FORT RUCKER, Ala. - Safety is such a constant part of a Soldier's life they sometimes get complacent. After a while, one of two things usually happens: Soldiers forget about the measures that kept them safe because there have been no accidents, or they become focused on the outcome of a mission instead of their well-being. Often, the prime time for this to happen is when a unit is in the process of redeploying.

Based on my experience, I'm convinced the most dangerous time for a Soldier during deployment is near the end. Safety is normally the last thing on a Soldier's mind. During the relief-in-place or transfer-of-authority is when most accidents occur. Soldiers lose focus of the redeployment mission and start thinking about what they'll be doing when they get home. Risk management often becomes an afterthought.

During one of my deployments in support of Operation Iraqi Freedom, there was a notable period of increased accidents. Soldiers' frequent trips to the aid station coincided with our unit's RIP/TOA phase. Their injuries weren't mission related; the majority of Soldiers ending their tour were no longer being sent out. They were passing the time by playing football and basketball and, unfortunately, hurting themselves. There were so many Soldiers medically evacuated out of theater that the forward operating base commander put a restriction on all sports. That decision drastically reduced the number of Soldiers reporting to the aid station for sports-related injuries.

In retrospect, if leaders would've conducted proper risk management throughout the deployment, many of these accidents might not have happened. Sports-related activities seem harmless enough, but if Soldiers don't take proper precautions and protect themselves and their battle buddies, injuries are sure to occur.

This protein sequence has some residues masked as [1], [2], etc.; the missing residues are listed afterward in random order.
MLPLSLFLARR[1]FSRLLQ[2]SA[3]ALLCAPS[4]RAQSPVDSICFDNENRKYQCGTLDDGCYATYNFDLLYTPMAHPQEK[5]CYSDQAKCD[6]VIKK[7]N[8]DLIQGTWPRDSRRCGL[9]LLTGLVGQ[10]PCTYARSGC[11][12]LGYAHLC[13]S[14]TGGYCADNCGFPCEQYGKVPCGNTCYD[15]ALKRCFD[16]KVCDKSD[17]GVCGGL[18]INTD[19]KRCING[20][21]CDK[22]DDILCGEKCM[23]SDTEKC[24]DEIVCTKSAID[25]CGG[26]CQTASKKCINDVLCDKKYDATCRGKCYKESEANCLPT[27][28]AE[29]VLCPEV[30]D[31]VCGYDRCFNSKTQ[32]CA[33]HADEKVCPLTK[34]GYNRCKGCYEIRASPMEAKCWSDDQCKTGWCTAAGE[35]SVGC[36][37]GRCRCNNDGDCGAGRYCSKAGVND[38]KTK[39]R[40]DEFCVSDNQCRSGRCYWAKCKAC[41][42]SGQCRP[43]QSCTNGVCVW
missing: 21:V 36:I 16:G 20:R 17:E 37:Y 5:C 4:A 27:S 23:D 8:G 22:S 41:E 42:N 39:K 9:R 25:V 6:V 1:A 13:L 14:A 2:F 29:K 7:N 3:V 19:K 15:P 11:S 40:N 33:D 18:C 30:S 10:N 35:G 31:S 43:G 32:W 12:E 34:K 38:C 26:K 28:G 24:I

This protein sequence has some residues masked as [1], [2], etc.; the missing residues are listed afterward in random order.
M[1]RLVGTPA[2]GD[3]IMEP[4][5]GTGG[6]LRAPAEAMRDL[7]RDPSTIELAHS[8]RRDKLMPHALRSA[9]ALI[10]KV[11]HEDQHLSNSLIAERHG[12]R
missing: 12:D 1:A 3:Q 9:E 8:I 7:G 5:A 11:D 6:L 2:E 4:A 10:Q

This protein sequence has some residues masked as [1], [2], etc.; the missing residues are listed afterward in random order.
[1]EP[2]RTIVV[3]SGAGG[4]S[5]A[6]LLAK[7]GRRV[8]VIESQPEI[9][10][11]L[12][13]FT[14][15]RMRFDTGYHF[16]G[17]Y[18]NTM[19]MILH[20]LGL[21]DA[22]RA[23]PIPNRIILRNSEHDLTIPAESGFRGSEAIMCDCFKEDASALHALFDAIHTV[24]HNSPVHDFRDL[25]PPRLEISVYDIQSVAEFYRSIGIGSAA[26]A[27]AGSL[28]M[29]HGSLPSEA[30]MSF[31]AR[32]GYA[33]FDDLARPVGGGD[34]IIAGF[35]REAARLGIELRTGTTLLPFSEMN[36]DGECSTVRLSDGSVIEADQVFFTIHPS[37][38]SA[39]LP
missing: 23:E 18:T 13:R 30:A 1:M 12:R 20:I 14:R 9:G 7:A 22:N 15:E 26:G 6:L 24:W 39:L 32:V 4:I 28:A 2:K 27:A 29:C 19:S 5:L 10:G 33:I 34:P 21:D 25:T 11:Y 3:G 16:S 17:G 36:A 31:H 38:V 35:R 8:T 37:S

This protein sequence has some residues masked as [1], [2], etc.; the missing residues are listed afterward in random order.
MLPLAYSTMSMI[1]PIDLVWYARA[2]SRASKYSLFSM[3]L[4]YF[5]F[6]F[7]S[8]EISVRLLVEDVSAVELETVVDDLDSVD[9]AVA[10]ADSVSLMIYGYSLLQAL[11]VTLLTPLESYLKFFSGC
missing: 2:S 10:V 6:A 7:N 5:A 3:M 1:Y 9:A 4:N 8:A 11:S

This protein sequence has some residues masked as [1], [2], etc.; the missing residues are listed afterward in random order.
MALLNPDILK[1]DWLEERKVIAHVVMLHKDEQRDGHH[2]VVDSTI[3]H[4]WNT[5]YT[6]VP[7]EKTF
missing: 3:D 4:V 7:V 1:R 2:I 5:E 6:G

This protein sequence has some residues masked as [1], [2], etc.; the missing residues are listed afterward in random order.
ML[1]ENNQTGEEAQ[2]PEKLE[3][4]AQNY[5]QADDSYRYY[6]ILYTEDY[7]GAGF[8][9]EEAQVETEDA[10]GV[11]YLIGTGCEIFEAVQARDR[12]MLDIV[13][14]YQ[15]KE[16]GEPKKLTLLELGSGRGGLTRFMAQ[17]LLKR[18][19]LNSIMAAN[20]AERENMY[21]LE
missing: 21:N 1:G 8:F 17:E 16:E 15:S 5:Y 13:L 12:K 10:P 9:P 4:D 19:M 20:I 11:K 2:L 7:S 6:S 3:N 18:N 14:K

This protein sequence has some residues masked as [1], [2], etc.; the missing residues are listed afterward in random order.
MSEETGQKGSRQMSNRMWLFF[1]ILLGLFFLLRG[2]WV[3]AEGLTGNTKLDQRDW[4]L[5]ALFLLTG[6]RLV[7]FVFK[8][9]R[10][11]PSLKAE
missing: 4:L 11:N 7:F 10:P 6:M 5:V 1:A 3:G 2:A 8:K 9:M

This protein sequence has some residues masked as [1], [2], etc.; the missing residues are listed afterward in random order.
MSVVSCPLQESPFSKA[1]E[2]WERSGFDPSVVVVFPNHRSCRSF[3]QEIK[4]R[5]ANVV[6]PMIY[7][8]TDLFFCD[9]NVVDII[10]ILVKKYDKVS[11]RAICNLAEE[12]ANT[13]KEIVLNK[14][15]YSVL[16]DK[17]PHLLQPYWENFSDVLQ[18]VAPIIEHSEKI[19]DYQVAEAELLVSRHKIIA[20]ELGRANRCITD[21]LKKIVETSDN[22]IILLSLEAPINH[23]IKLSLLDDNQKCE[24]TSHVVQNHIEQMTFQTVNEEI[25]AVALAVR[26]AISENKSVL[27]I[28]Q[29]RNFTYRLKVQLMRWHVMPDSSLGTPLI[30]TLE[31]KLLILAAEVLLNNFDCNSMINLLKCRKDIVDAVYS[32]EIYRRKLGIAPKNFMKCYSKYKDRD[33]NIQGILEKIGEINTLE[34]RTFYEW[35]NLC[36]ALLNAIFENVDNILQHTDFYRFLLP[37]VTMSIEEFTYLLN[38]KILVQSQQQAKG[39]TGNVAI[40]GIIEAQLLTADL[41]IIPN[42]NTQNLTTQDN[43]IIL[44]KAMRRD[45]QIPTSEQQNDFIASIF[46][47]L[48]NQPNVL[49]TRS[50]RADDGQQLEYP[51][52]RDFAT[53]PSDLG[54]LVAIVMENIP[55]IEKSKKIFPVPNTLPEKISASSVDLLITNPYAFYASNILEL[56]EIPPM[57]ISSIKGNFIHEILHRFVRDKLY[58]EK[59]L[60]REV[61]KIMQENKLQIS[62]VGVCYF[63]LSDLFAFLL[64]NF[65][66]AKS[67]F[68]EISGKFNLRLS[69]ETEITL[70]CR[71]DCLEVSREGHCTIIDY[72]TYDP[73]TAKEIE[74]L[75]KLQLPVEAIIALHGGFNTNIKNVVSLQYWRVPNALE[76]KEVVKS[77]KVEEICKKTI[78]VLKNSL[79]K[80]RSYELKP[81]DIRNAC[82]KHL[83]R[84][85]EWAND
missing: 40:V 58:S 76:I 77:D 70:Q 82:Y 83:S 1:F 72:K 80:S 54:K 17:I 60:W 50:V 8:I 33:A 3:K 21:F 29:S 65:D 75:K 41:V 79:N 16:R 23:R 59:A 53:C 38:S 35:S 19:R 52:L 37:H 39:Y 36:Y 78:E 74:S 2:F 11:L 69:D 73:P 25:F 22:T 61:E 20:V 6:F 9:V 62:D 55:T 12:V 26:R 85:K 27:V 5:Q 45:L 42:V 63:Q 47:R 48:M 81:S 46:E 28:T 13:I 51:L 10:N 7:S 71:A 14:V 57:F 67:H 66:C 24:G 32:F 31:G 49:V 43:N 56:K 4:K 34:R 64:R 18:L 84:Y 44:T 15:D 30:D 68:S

Our Soldiers involved in moving equipment to the embarkation and departure points were especially susceptible to accidents. Before our equipment was loaded onto a ship, it needed to be meticulously washed, inspected and packed by these Soldiers. A wash rack can be considered a death trap if not used safely because at any given time, a number of vehicles are maneuvering in a very confined space. There's a tendency for drivers to whip around the wash rack, trying to get their vehicles cleaned quickly and ready for transport. Other Soldiers in the area become vulnerable to impatient drivers and their vehicles.

Once the vehicles left the cleaning area, they had to be staged in the inspection area. After passing inspection, they were ready for shipment. Any movement of vehicles is dangerous, and when these Soldiers moved vehicles onto the ship, extra vigilance and attention to detail ensured none of our troops was hurt. We incorporated risk management during the military decision-making process for this operation and there were no personnel injuries.

Soldiers need to stay focused and not lose sight of the mission, even when they're just a plane ride away from home. Incorporate risk management into all missions, not just during deployment/redeployment. Talk to your Soldiers about the decisions they make and why they make them. Soldiers always talk. It takes a good leader to listen.


The USACR/Safety Center has a reference guide intended to assist safety professionals in advising their commands in preparing and maintaining accident prevention programs before, during and after deployment. The Deployment Guide for Brigade Combat Team Safety Professionals covers a myriad of common hazards, potential controls, TTPs and lessons learned for topics such as base operations, ammunition and explosives storage and handling, vehicle and convoy operations and weapons handling. The guide also offers links to briefings, checklists, sample standard operating procedures and risk management worksheets, relevant publications, posters, videos, websites and toolboxes. Much of the content comes from previously deployed safety professionals. Check it out today by visiting (AKO login required).